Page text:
Thursday, January 28, 2021

Jetavanarama Monastery, Anuradhapura

Jetavanarama Stupa
Jethavanaramaya [(also known as Denanaka or Dena Vihara) Nicholas, 1963] is an ancient Buddhist monastery situated in Anuradhapura, Sri Lanka.

History
The temple founded by Mahasena
The Jetavana monastery is a creation of King Mahasena (276-303 A.D.), the first Sinhala king who embraced Mahayana Buddhism (Jayasuriya, 2016; Nicholas, 1963; Wikramagamage, 2004). According to chronicles, Mahasena who was against to Maha Vihara fraternity destroyed its some of the building and used the materials to build new structures at Abhayagiri Viharaya (Jayasuriya, 201). Ignoring the protests of Maha Vihara monks, the king established the Jetavanaramaya within the precincts of the Maha Vihara and offered it to Tissa Thera of Dakkhina Vihara, a monk who had won the admiration of the king (Nicholas, 1963; Wikramagamage, 2004). Thereafter, the Jetavanarama served as the headquarters of the Sagaliya sect until the 12th century (Wikramagamage, 2004).

Nandana Pleasure Grove
Jetavanaramaya is said to have been established within the park named Nandana (Jayasuriya, 2016; Wikramagamage, 2004). Arahant Mahinda (3rd century B.C.), the messenger of Buddhism to Sri Lanka had stayed for seven days at this site to preach the Dharma of the Buddha (Jayasuriya, 2016; Wikramagamage, 2004). In recognition of this event, the park was renamed Jotivana which means 'the place where the holy one had made the true doctrine shine forth' (Jayasuriya, 2016; Wikramagamage, 2004). It is said that this land was started to know an Isibhumangana (courtyard of the sage) because of Arahant Mahinda and his associate monks were cremated at this site after their deaths (Jayasuriya, 2016; Wikramagamage, 2004). Archaeological evidence that supports this belief has been found from the site (Jayasuriya, 2016; Wikramagamage, 2004).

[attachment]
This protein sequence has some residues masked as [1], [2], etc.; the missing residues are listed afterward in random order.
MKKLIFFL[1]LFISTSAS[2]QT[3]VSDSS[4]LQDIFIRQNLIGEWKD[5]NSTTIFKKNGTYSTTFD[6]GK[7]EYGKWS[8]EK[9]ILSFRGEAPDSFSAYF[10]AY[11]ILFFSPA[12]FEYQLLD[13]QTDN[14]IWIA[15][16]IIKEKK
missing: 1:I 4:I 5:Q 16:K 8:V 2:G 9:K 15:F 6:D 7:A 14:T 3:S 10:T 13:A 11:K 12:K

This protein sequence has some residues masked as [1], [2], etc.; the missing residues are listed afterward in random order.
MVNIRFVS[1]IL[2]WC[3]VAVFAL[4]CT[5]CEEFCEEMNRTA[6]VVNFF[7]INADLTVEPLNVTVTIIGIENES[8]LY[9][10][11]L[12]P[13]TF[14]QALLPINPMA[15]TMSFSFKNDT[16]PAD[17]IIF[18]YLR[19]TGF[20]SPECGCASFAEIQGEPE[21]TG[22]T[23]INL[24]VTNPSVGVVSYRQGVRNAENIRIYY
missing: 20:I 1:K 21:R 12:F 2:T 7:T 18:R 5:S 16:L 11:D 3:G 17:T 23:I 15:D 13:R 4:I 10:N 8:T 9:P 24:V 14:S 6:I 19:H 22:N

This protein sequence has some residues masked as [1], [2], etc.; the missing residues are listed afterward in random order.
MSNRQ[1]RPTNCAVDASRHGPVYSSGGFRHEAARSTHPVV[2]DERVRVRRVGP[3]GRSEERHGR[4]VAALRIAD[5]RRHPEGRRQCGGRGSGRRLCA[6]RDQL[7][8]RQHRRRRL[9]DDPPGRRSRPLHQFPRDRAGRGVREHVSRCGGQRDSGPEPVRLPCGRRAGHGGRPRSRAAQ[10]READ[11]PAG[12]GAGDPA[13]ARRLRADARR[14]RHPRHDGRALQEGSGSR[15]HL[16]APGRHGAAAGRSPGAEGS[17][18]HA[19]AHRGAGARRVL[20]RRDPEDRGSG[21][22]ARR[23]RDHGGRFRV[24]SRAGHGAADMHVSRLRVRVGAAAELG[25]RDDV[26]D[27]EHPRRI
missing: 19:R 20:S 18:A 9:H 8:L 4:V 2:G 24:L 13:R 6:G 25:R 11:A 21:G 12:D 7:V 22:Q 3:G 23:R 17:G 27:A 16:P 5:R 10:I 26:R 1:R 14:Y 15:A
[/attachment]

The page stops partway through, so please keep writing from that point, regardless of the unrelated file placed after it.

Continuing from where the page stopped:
Jetavana entourage
Jetavana Monastery
Jetavana entourage is extending in about 80 hectares (Jayasuriya, 2016). All essential features of a Buddhist monastic institution such as the Stupa, Bodhi-tree shrine, Pilimage (image house), Uposathagara (chapter house), Sannipatasala (assembly hall), living quarters, refectories, ponds, etc. are found here. Kings such as Mittasena (428 A.D.), Dhatusena (455-473 A.D.), Mahanaga (569-571 A.D.), Aggabodhi I (571-604 A.D.), Aggabodhi II (604-614 A.D.), Moggallana III (614-619 A.D.), Aggabodhi IV (667-683 A.D.), Aggabodhi VI (733-772 A.D.), Dappula II (815-831 A.D.), Sena I (833-853 A.D.), Sena II (853-887 A.D.), Udaya IV (946-954 A.D.), Mahinda IV (956-972 A.D.), Parakramabahu I (1153-1186 A.D.) made repairs and additions to the development of the temple (Nicholas, 196).
 
Jetavana Stupa